Learning from a Printing History We Can See
An early Munsell printing in exceptional condition.
By Bruce McKinney
This is the second of five articles on the printing history of Joel Munsell.
Joel Munsell of Albany, New York, was an active printer from the late 1820's until his death in 1880. In 1872 he published, under the title Munselliana, a reasonably complete record of the books and pamphlets that issued from his presses between 1828 and 1870. In total he detailed the production of 2,268 items and recorded the print runs for about 1,000. Because he did this it's possible 150 years later, via the internet, to establish survival rates based on searches in the OCLC and online listing sites. It's an imperfect process for several reasons. Joel Munsell was reasonably but not absolutely accurate in his descriptions. Hence material that in its correct form is easily located is equally difficult to locate when his information is in error. The OCLC [Online Computer Library Center] provides a window on the holdings of thousands of libraries but it is not a complete record of all material held by libraries, only the material that libraries have posted. It is nevertheless a marvel of information and indispensable to the serious researcher. For the purposes of this study think of the OCLC as "highly indicative."
In this project I am creating an accounting by decade of Munsell's production and comparing the number of copies in the OCLC and online [mainly on ABE] to printed quantities included in Munselliana. At this point I have completed two decades: 1834-1840 and 1841-1850. It has been my expectation and is now increasingly my belief that much can be known from this study about the disposition and ultimate disappearance of 19th century printing generally. This is a study about probabilities that apply specifically to Munsell's production and generally to a wider range of 19th century printed materials. The magnitude of logic employed is summed up in the saw "the apple doesn't fall far from the tree." We can know a great deal but we will never know it all. This has the vagueness of economics rather than the clarity of mathematics.
Munsell for the 1830's lists 104 items printed. Fifty-six of them include the quantity printed and these are the only ones included in this project. For the 1840's he lists 405 items, 228 with sufficient information to be included. In creating a spreadsheet it is organized in alphabetical order by year. I have categorized the material by number of pages, print runs and general subject. These distinctions are somewhat arbitrary but consistent with patterns apparent in both production and survival. Hence I breakdown print runs by page count: 1-16, 17-71, and 72+. I combine the total of copies located in the OCLC and online sources because even together the totals are small. As stated earlier the OCLC numbers somewhat understate the true holdings in libraries and the online count is simply a snapshot of availability on a particular day. This said, the application of the methodology is consistent and the picture that emerges very believable. A larger and longer term project could count appearances on listing sites over a one or two year period.
Learning from a Printing History We Can See
Munsell considered this of enduring significance.
I also categorize the material by subject. This is treacherous but I expect ultimately useful. Munsell's printing was decidedly local and often mundane. There are no Gutenberg Bibles here although interspersed with obsequies are such items as "Stories of the Early Settlers in the Wilderness,..." [Priest], "Report on the Phrenological Classification of J. Stanley Grimes" and "A Treatise on Roads, their History, Character and Utility..." The categories I employ are: local, science, almanac, history, education and periodical. They are not chiseled in stone.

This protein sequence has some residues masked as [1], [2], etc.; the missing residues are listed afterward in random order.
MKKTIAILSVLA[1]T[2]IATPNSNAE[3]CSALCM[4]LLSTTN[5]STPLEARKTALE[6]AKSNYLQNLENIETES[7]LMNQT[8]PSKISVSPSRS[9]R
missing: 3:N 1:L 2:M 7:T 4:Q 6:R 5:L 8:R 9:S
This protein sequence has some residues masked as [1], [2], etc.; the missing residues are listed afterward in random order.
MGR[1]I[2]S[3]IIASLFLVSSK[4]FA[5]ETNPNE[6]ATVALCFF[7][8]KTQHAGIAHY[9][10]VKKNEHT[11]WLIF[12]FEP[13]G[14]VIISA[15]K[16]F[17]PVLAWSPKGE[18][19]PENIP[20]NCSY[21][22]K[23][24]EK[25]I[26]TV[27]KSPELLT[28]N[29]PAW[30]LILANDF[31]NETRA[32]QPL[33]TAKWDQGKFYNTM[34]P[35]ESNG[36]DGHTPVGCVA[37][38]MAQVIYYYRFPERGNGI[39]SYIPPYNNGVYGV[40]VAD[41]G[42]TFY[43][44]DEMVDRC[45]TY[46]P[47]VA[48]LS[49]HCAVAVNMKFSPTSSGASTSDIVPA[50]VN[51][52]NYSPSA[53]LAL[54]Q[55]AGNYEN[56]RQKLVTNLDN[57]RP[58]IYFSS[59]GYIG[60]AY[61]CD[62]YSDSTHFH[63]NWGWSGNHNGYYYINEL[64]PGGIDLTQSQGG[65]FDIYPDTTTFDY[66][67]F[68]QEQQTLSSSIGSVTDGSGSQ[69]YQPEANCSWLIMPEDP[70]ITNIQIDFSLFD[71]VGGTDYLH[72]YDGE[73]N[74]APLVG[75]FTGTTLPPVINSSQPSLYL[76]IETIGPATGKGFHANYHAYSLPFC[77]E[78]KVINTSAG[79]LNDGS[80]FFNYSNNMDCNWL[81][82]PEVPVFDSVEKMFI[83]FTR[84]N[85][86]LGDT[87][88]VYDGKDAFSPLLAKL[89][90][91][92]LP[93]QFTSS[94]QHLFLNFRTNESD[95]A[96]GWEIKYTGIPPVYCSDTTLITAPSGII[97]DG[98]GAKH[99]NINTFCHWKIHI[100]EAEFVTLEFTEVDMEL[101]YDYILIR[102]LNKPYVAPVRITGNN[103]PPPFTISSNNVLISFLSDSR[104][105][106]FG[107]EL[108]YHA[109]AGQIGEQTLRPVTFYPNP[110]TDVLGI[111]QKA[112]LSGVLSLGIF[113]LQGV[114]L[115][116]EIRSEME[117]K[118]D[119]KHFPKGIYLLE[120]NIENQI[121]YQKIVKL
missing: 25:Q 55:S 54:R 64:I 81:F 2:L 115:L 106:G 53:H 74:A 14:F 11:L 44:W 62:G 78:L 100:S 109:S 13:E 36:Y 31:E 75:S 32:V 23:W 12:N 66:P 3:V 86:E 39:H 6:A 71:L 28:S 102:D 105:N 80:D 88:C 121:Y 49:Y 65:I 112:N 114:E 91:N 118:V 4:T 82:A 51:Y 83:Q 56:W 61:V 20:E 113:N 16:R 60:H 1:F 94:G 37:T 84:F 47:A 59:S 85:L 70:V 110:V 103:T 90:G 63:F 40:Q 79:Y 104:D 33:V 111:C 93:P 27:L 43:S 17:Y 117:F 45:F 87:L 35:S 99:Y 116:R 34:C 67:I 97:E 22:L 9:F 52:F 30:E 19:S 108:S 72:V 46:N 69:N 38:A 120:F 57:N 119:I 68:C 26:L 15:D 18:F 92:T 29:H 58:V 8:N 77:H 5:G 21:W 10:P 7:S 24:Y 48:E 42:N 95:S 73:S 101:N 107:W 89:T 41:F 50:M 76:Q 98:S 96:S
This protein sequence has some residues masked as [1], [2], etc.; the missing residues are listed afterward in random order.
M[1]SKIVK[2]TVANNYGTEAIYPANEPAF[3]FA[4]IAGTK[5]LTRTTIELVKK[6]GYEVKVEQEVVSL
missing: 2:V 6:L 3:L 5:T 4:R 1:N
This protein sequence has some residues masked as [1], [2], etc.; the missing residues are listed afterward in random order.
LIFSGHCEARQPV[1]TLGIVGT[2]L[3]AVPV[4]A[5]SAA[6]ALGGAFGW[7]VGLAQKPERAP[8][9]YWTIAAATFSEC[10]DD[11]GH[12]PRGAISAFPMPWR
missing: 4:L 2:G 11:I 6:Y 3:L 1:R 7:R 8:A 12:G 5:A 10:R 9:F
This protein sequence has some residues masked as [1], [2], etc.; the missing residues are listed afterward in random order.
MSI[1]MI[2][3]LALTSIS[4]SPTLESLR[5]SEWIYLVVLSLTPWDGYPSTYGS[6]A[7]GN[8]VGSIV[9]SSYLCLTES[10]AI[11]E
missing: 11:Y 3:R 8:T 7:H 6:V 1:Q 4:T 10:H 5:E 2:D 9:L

A spreadsheet of these two decades is attached. 1830's and 1840's
The first impression that emerges is that the number of pages accurately predicts survival. There is also a rising survival rate by decade. In the 1830's, for pamphlets up to 16 pages, a single copy survives for every 500 printed and in the 1840's 1 for every 416. Pamphlets printed by Munsell in the 1830's, with from 17 to 71 pages, survive at the rate of 1 for every 232 printed. In the 1840's the survival rate improves to 1 in 172. When the page count reaches or exceeds 72 the survival rate for material printed in the 1830's is 1 in 149, in the 1840's 1 in 78. All other issues aside size is a clear predictor of survival.
|Survival Rates By Page Count|
|1-16 pgs||1 in 504||1 in 419 |
|17-71 pgs||1 in 230||1 in 172|
|72+pgs||1 in 150||1 in 78 |
Classifying material by category should be useful but isn't so far.
|1830's Material By Category||1840's Material By Category|
| ||1-16pgs||17-71pgs||72+pgs|| ||1-16pgs||17-71pgs||72+pgs
|local||1 in 492||1 in 144||1 in 100
||local||1 in 585||1 in 120||1 in 118|
|Science||1 in 1060||1 in 153||
||Science||1 in 40||1 in 264||1 in 87 |
|Almanac|| ||1 in 500||
||Almanac|| ||1 in 2636|| |
|History|| ||1 in 652||1 in 103
||History||1 in 23||1 in 151||1 in 20 |
|Periodical|| || ||1 in 750
||Periodical|| || ||1 in76 |
|Education|| || ||0 in 2000
||Education||1 in 400|| ||1 in 94 |
|Literature|| || ||
||Literature||1 in 1000||1 in 211||1 in 646 |
There are two obvious problems. The total number of items for these two decades is less than 300. Dividing into two decades and so many categories isn't practical yet. When I add the 1850's and 1860's the number of applicable items will increase to almost a thousand and the statistics should make more sense. The other issue of course is that I have certainly mischaracterized some of the material. Hence the categories will certainly change and the characterizations as well and with these changes and an increasing number of records more will be known.
For the moment this is simply a work in progress.